You Can Name a Newly Discovered Planet ~ Here's How


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Source:  The Leicester Mercury
I remember the process of negotiating with my wife over the naming of my sons.  What this led to wasn't quite an argument, but was certainly more than a disagreement.  Every married man knows the look, and I got the look when I insisted naming our oldest after my father, with a middle name, Lincoln, from a friend.

When the second was born, I stayed mostly quiet and let his mother name him.  Tyler Wallace.  A popular first name of the time combined with the name of his maternal grandfather.

Neither son has forgiven me.

Now comes your opportunity to get the look from most of the women on our good planet.  Or if you're a woman, you can enjoy the male half standing quietly aside as if to avoid a bloody battle they have slim odds of winning.

The International Astronomical Union (IAU) are asking our help in naming the 20 to 30 exoplanets discovered since 2008.  The IAU is organizing a contest to be judged by the faculty of the University of Leicester Astronomy Department and publicized by the British newspaper, the Leicester Mercury.

The last exoplanet name accepted by the IAU came out of an online people's-choice contest organized by space-funding company Uwingu.  The winner was Albertus Alauda, a name put forward by Jay Lark to honor his late grandfather.  I assume he got the look from his female relations. Albert nee Alpha Centauri Bb is an Earth-size exoplanet, a scorching-hot world that lies a mere 4.3 light-years away.
An exoplanet does not orbit our Sun.  1849 exoplanets have been discovered in 1160 planetary systems as of  November 2nd, 2014.
As of today, these 20 to 30 planets have names like PSR B1257+12 A, about twice the mass of the Moon, or DENIS-P J082303.1-491201 b, the largest discovered**.  You can see why the IAU wants to rename them after getting the look from everyone on the planet.  ** (Who knows what the beings on these planets call their worlds.)

This is an opportunity custom-made for the writer of fiction.  Some of the names authors and screenwriters have given us:
  • Vulcan ~ Star Trek
  • Tatooine ~ Star Wars
  • Koozebane ~ The Muppet Show
  • Remulak ~ Saturday Night Live's home planet of the Coneheads
  • Rigel 7 ~ Home planet of Kang & Kodos in The Simpsons
  • Vega ~ Mel Brooks' movie Spaceballs
Other examples include:
  • Arrakis ~ Frank Herbert's Dune series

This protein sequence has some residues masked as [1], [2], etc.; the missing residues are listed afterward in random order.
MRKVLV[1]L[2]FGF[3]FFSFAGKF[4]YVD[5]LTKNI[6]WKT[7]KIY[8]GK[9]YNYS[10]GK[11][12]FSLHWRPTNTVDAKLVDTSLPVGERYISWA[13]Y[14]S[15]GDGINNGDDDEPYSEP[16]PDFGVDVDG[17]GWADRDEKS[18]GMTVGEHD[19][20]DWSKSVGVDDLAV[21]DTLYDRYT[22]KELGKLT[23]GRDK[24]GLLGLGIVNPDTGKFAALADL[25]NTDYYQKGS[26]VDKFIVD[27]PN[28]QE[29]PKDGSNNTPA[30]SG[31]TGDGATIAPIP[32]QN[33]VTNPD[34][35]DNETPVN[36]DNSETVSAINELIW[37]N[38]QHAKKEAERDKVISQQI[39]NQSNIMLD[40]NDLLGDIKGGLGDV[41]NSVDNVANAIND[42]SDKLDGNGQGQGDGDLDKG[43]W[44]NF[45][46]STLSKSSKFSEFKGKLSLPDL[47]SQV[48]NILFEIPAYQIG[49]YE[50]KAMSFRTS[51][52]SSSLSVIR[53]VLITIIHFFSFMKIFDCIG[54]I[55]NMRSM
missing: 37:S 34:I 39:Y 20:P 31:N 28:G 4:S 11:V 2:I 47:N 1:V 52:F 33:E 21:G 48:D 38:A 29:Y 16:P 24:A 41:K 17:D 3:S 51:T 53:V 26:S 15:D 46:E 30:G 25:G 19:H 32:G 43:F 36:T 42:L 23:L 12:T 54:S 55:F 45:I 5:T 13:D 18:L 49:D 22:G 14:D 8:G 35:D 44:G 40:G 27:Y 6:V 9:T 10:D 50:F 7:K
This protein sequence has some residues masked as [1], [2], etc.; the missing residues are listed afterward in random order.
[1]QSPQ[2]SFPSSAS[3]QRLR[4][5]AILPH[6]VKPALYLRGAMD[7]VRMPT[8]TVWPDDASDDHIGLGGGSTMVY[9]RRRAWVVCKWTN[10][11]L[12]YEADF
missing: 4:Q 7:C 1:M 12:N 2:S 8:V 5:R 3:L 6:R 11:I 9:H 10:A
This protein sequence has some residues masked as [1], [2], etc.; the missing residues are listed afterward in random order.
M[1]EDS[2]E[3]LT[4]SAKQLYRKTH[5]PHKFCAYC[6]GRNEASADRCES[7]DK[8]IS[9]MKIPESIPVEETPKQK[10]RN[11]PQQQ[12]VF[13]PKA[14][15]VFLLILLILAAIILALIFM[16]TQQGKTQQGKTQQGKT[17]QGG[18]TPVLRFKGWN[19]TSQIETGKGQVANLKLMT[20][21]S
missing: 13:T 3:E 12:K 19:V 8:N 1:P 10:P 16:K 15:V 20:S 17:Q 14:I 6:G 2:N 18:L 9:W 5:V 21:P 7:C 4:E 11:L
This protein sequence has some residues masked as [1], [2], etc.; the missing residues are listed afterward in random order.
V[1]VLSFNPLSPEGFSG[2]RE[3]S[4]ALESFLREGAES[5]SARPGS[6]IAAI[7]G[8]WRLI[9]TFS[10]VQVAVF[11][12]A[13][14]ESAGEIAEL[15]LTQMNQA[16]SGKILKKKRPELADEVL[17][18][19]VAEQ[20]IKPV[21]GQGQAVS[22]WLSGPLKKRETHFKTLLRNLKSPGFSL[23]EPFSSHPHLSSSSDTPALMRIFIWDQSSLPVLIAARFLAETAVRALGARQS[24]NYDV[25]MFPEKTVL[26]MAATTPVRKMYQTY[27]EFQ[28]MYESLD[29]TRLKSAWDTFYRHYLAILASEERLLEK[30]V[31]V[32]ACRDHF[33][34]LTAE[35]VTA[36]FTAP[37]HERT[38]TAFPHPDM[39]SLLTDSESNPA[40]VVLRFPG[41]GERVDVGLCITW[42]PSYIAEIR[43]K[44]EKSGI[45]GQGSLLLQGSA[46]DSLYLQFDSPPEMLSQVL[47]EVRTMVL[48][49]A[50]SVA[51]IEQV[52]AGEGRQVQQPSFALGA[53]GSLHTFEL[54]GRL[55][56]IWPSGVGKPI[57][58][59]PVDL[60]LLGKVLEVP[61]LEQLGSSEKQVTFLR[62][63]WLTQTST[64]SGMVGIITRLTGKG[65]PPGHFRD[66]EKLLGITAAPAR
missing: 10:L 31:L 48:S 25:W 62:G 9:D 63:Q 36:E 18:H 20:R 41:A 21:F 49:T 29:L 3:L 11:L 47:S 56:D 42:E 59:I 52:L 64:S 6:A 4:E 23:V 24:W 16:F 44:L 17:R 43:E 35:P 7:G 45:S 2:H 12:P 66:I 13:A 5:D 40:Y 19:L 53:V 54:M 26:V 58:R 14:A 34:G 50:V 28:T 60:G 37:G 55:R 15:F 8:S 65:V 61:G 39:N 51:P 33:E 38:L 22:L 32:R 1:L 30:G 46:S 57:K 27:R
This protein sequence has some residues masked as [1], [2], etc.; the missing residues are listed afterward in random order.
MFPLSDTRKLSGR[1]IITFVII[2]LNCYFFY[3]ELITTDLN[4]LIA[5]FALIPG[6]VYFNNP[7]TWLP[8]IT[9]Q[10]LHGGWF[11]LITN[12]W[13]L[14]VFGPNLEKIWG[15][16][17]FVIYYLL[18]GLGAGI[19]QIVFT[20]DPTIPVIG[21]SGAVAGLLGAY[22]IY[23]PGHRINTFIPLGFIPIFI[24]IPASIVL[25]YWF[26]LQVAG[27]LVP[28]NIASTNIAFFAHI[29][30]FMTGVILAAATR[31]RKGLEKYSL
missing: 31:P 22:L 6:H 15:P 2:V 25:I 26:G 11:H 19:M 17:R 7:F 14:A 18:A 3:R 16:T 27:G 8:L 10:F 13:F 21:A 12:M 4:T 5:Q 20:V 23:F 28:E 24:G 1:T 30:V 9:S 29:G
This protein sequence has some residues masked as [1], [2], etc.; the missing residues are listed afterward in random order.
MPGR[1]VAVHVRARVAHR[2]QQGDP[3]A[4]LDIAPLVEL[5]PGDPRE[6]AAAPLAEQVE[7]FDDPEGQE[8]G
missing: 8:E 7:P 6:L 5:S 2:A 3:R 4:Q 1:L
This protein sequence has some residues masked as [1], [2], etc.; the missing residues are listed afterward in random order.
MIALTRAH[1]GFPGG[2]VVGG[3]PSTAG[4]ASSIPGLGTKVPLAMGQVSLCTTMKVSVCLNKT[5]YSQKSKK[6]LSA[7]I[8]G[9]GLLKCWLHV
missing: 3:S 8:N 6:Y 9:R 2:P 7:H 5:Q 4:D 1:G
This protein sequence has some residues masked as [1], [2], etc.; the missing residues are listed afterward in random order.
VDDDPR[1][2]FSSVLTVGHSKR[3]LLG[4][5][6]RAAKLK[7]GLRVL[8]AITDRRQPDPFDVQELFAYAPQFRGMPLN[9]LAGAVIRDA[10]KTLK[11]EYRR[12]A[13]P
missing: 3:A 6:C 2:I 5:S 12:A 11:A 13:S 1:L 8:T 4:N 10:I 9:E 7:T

• Bazoik ~ from the video game, Chex Quest
  • Caprica ~ destroyed home planet in Battlestar Galactica
  • Londinium ~ in the TV series Firefly
  • Magrathea ~ The Hitchhiker's Guide to the Galaxy
  • Pern ~ the setting in Anne McCaffrey's Dragonriders of Pern series
  • Planet Claire ~ from a song by The B-52's
  • Raxicoricofallapatorius ~ the planet home of the Slitheen family in Doctor Who
  • Solaria ~ Isaac Asimov's Robot series
  • Tellus Tertius ~ from the Robert A. Heinlein novel Time Enough for Love
  • Thalassa ~ Arthur C. Clarke's Songs of Distant Earth
  • We Made It ~ Planet in Larry Niven's Known Space
  • Zorg ~ where Calvin and Hobbes' Spaceman Spiff sets his gun on deep-fat fry to blast aliens
For a longer list of fictional planetary names, go to: Wikipedia Fictional Planet List

With 20 to 30 planets to rename, the IAU is asking for your help, either as a member of a group or as an individual, as long as we agree to play by their rules.

The contest starts this December, with the names you submit to be winnowed by a panel of experts at the University of Leicester's  Department of Physics and Astronomy.  The surviving names go to a worldwide vote, with the winning names announced in August 2015 by the Mercury.

Both astronomy clubs and non-profit groups as well as individuals must register to take part in the naming contest at the IAU Directory for World Astronomy website.
NOTE:  It's too early to submit names as a deadline for entries is yet to be set, although it will be in December.  The members of schools, groups, drinking clubs and individuals should start thinking about names as the window to submit will be short.
Each idea should be submitted with a detailed justification as why that name was chosen -- some examples will be available when the competition officially opens.

What names can be submitted?
  • 16 characters or less in length
  • Preferably one word
  • Pronounceable
  • Non-offensive
  • Not too similar to an existing name of an astronomical object
    • No names of pet animals
    • No names of a purely or principally commercial nature
    • No names of individuals, places or events principally known for political, military or religious activities
    • No names of living individuals
  • Only names that are not protected by trademarks or other forms of intellectual property claims may be proposed.
*  *  *  *  *
Story Source: Materials provided by University of Leicester. "Space enthusiasts are being given the rare opportunity to name a planet."  ScienceDaily, 6 November 2014

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